MARKETSCOPE : Pivot or not PivotAugust, 22 2022
“Silliness is not dead yet.”
This end of summer smells like the end of a bullish rebound on the markets after almost two months of bear market rally. The culmination of a VIX expiration, Fed minutes, and monthly options expiration helped break the equity market down on Friday and potentially ended the summer rally.
After a rather successful earnings season despite the fears, poor macroeconomic indicators for the end of the year have somewhat revived fears of recession, leading to some legitimate profit taking after this flourishing summer period.
Tech and high-growth names bore the brunt, the S&P500 down 1.15% on the week, the Nasdaq down 2.34%, and all maturities across the US yield curve now yielding above 3% apart from the 10-year ( 2.97%).
Shares in Europe pulled back as Eurozone inflation hit a record 8.9% in July while German PPI rose 37.2% from a year earlier, Germany’s hotter than expected reading on producer prices renewed inflation concerns over the old continent.
The Jackson Hole conference at the end of the month and Fed Chair Powell’s speech Friday could once again be an adjustment variable to add to market’s forecasts.
MARKETS : Let’s Not Get Carried Away
Legendary hedge fund manager Michael Burry has once again tweeted a warning about a potential stock market decline. Burry, most known for his bet against subprime mortgages, which was made into the film “The Big Short,” warned that rising consumer debt is a significant risk to the U.S. economy. Michael Burry sold off its long positions on 11 comps during Q2, including bullish bets on Alphabet, Meta, Bristol-Meyers Squibb & Nexstar
Source: Bloomberg, HolgerZ
For investors, the market is now back to highly overbought conditions. As shown below, the market is not only testing resistance at the 200-dma but is also well deviated above the 50-dma with the Relative Strength Index (RSI) back to more extreme overbought levels. The sell-off on Friday was expected, but we will have to wait and see if it is a one-day dip or a more sizeable retracement as we are closed to the 50% retracement level at 4243. We suspect we may see the latter with the MACD close to a sell signal.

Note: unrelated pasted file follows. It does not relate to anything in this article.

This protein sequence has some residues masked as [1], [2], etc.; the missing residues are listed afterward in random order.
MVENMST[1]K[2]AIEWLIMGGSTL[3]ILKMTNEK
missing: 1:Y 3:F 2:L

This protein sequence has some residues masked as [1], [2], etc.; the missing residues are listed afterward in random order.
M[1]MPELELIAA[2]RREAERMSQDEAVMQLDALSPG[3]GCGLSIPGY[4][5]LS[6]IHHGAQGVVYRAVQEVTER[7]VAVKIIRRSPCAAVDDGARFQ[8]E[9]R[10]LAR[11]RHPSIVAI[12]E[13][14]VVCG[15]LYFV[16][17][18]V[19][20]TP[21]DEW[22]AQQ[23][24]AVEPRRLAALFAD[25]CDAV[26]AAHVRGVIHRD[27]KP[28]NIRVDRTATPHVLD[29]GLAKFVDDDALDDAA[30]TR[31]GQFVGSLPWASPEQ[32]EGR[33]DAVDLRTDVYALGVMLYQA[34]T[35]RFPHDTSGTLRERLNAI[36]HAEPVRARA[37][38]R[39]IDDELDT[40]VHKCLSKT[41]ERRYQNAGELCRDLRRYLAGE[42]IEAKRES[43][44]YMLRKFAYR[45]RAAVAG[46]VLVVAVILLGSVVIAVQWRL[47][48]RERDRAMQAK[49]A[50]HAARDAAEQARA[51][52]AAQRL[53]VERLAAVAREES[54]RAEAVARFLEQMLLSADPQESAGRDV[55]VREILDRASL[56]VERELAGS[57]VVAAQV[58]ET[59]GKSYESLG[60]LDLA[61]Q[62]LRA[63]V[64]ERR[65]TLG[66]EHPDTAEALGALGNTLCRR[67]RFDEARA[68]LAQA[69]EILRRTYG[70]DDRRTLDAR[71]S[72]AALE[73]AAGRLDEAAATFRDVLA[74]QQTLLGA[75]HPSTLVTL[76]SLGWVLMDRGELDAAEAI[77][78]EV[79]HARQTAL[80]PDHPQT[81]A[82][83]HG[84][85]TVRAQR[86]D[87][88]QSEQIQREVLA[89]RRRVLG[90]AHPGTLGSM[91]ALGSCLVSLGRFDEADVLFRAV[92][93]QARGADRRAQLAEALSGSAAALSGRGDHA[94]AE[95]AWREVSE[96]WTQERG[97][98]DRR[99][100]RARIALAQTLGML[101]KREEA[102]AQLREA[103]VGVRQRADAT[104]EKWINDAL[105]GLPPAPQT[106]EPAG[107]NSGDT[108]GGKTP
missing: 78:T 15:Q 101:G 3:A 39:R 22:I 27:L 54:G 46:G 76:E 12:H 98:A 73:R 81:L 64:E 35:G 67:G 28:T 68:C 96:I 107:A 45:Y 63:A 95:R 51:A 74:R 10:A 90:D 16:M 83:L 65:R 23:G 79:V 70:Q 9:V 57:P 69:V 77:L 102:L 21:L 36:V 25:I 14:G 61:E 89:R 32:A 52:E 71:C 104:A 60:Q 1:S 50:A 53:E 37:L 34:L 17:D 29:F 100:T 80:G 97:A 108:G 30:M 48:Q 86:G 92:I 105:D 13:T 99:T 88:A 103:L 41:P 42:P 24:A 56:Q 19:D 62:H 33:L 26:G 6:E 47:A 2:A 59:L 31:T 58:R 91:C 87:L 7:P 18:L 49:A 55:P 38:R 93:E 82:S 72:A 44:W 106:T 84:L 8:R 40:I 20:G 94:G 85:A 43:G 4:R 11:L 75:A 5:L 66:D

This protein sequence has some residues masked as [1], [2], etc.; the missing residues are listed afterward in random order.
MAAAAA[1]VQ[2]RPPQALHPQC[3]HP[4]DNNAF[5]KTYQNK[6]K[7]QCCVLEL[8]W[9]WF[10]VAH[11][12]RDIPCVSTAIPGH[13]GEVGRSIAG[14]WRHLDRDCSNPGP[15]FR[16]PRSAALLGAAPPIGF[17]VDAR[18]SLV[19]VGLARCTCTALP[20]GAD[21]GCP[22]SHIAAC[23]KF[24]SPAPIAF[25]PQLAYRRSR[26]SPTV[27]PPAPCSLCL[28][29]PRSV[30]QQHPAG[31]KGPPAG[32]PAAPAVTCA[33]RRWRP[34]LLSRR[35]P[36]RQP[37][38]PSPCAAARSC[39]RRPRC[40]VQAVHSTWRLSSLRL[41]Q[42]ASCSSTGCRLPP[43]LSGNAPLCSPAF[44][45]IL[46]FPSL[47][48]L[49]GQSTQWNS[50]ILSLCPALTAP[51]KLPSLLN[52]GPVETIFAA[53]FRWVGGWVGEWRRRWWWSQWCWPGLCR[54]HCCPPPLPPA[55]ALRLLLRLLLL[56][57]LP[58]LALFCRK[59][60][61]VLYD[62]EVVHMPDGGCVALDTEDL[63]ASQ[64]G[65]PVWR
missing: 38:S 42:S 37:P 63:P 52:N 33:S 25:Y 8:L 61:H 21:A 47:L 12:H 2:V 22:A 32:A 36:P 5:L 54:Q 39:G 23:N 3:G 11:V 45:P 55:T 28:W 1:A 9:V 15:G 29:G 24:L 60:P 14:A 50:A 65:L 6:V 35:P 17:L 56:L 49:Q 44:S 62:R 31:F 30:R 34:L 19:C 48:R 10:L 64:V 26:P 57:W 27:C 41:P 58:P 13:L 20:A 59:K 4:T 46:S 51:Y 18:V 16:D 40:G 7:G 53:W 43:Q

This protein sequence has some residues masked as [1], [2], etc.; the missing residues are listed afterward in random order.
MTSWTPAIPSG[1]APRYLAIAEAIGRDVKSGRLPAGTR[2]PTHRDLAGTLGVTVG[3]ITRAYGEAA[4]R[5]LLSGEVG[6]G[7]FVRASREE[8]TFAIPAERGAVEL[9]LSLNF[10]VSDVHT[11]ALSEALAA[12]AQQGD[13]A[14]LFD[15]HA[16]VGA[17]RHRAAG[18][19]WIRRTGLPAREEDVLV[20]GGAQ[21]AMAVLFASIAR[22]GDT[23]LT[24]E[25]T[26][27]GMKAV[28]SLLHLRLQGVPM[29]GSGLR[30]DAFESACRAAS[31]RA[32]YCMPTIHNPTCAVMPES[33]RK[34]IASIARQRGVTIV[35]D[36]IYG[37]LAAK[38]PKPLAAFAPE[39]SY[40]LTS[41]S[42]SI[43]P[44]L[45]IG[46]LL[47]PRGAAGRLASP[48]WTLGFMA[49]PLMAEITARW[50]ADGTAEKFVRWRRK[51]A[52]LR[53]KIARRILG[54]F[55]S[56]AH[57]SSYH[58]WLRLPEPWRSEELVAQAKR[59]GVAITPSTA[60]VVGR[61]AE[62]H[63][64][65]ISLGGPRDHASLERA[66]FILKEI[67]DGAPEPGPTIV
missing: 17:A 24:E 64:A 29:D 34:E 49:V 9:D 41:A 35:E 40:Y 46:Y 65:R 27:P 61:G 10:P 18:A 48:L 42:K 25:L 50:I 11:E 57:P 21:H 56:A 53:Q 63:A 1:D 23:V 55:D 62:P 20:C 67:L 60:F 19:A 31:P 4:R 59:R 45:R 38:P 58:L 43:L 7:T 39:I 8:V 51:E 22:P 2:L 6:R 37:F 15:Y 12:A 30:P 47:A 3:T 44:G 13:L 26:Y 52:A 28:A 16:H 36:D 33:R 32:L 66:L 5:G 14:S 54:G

The most logical retracement rallies are at the 100-dma (green line) and the 38.2% retracement level, coinciding with previous support levels. A break below that, and we will retest lows.
Several factors have converged to produce a powerful countertrend rally. However, we have not seen the hallmark signs of a long-term market bottom, and there are numerous uncertainties and fundamental problems to discuss. Also, we have not witnessed the hallmark signs of a technical bottom.
Therefore, we will probably see the SPX and stocks, in general, post further declines in the fall, bringing the stock market down to a W-shaped bottom or possibly to new lows before the “ultimate” bear market bottom materializes around 2,800-3,400 in the S&P 500.
How monetary easing interacts with investor psychology
As noted above, an important indicator is a 50% decline retracement. When stocks have historically accomplished such a reversal, markets performed better over the next 12 months. Many have suggested a 50% retracement of peak to trough declines always marked the end of a bear market.
“Since WWII, every time the S&P recovered 50% of the bear market price decline, while the 500 may have re-tested the prior low, it never set a lower low,” Sam Stovall, Chief Investment Strategist at CFRA Research
That is not true.
A top would then likely be confirmed by a move back below the market’s July peak near the 4,000 level.
On the other hand, if the index moves decisively above the 4,500 area, it would significantly weaken the bearish case for stocks. However, we still believe this is a low-probability outcome for several important reasons.
First, we still haven’t seen any of the clear signs that have marked the natural end of bear markets in the past.
Second, we are also not seeing any indication that the Federal Reserve is ready to act in support of higher stock prices again.
As shown below, that is true, except for an essential points. The only bear market low in history that occurred in the midst of a Fed tightening cycle was in 1987, at an S&P 500 forward operating P/E of less than 10, and a price/revenue multiple less than a quarter of today’s level.
Now, you could argue that the 1987 crash was an outlier. Unlike the other examples I mentioned, this decline didn’t coincide with weakness in the real economy. And the market recovered relatively quickly soon after.
Still, even with this exception, it should be clear that the size of the recent rebound in the SPX does not necessarily mean that this bear market is over.
Wall Street appears convinced that the half-point retreat from the highest core inflation in 40 years, currently at 5.9%, will encourage the Fed to “pivot” to lower rates in no time. Yet when the Federal Funds rate has been lower than core inflation, with core inflation above even 2.5%, the Fed has never shifted to easing unless recession has pushed the unemployment rate toward 6% or higher.